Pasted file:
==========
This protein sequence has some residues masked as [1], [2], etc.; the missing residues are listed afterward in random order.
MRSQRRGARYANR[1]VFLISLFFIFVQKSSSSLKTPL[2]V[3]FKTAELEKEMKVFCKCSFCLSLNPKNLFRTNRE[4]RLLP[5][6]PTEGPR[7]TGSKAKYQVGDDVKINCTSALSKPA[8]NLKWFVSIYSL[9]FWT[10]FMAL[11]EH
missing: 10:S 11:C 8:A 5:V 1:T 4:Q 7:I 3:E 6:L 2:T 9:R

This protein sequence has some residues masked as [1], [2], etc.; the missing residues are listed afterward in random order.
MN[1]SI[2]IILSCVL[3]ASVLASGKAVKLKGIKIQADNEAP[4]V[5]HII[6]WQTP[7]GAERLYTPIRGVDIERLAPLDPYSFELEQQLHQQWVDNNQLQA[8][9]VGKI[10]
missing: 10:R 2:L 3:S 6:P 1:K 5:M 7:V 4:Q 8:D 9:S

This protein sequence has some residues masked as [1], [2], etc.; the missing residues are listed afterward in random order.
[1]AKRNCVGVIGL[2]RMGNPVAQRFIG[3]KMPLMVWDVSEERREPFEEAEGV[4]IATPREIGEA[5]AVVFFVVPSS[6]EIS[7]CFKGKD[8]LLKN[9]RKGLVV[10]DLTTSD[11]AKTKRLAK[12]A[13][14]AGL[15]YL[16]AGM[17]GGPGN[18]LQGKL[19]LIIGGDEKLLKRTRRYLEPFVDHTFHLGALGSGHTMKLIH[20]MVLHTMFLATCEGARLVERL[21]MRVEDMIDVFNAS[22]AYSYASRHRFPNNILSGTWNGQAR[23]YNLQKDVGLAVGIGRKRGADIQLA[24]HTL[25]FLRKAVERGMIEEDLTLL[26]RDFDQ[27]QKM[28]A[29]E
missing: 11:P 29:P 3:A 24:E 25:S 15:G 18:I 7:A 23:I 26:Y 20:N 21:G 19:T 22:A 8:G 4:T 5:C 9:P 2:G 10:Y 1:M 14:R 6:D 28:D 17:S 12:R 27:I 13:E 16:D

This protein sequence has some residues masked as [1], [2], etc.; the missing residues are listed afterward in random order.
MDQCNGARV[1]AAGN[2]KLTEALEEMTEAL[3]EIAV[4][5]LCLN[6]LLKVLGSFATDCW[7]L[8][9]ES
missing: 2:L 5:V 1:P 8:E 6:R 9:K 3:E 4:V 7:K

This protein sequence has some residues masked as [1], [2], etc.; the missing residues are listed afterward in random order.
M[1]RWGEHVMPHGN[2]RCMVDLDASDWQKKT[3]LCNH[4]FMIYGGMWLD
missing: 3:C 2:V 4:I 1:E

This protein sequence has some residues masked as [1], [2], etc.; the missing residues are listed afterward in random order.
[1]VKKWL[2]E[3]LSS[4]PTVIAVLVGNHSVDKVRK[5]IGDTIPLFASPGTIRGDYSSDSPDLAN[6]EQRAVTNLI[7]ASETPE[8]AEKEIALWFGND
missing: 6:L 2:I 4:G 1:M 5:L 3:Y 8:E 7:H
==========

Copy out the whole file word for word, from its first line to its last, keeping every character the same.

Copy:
This protein sequence has some residues masked as [1], [2], etc.; the missing residues are listed afterward in random order.
MRSQRRGARYANR[1]VFLISLFFIFVQKSSSSLKTPL[2]V[3]FKTAELEKEMKVFCKCSFCLSLNPKNLFRTNRE[4]RLLP[5][6]PTEGPR[7]TGSKAKYQVGDDVKINCTSALSKPA[8]NLKWFVSIYSL[9]FWT[10]FMAL[11]EH
missing: 10:S 11:C 8:A 5:V 1:T 4:Q 7:I 3:E 6:L 2:T 9:R

This protein sequence has some residues masked as [1], [2], etc.; the missing residues are listed afterward in random order.
MN[1]SI[2]IILSCVL[3]ASVLASGKAVKLKGIKIQADNEAP[4]V[5]HII[6]WQTP[7]GAERLYTPIRGVDIERLAPLDPYSFELEQQLHQQWVDNNQLQA[8][9]VGKI[10]
missing: 10:R 2:L 3:S 6:P 1:K 5:M 7:V 4:Q 8:D 9:S

This protein sequence has some residues masked as [1], [2], etc.; the missing residues are listed afterward in random order.
[1]AKRNCVGVIGL[2]RMGNPVAQRFIG[3]KMPLMVWDVSEERREPFEEAEGV[4]IATPREIGEA[5]AVVFFVVPSS[6]EIS[7]CFKGKD[8]LLKN[9]RKGLVV[10]DLTTSD[11]AKTKRLAK[12]A[13][14]AGL[15]YL[16]AGM[17]GGPGN[18]LQGKL[19]LIIGGDEKLLKRTRRYLEPFVDHTFHLGALGSGHTMKLIH[20]MVLHTMFLATCEGARLVERL[21]MRVEDMIDVFNAS[22]AYSYASRHRFPNNILSGTWNGQAR[23]YNLQKDVGLAVGIGRKRGADIQLA[24]HTL[25]FLRKAVERGMIEEDLTLL[26]RDFDQ[27]QKM[28]A[29]E
missing: 11:P 29:P 3:A 24:E 25:S 15:G 18:I 7:A 23:I 26:Y 20:N 21:G 19:T 22:A 8:G 4:T 5:C 9:P 2:G 10:Y 1:M 14:R 6:D 28:D 17:S 12:R 27:I 13:E 16:D

This protein sequence has some residues masked as [1], [2], etc.; the missing residues are listed afterward in random order.
MDQCNGARV[1]AAGN[2]KLTEALEEMTEAL[3]EIAV[4][5]LCLN[6]LLKVLGSFATDCW[7]L[8][9]ES
missing: 2:L 5:V 1:P 8:E 6:R 9:K 3:E 4:V 7:K

This protein sequence has some residues masked as [1], [2], etc.; the missing residues are listed afterward in random order.
M[1]RWGEHVMPHGN[2]RCMVDLDASDWQKKT[3]LCNH[4]FMIYGGMWLD
missing: 3:C 2:V 4:I 1:E

This protein sequence has some residues masked as [1], [2], etc.; the missing residues are listed afterward in random order.
[1]VKKWL[2]E[3]LSS[4]PTVIAVLVGNHSVDKVRK[5]IGDTIPLFASPGTIRGDYSSDSPDLAN[6]EQRAVTNLI[7]ASETPE[8]AEKEIALWFGND
missing: 6:L 2:I 4:G 1:M 5:L 3:Y 8:E 7:H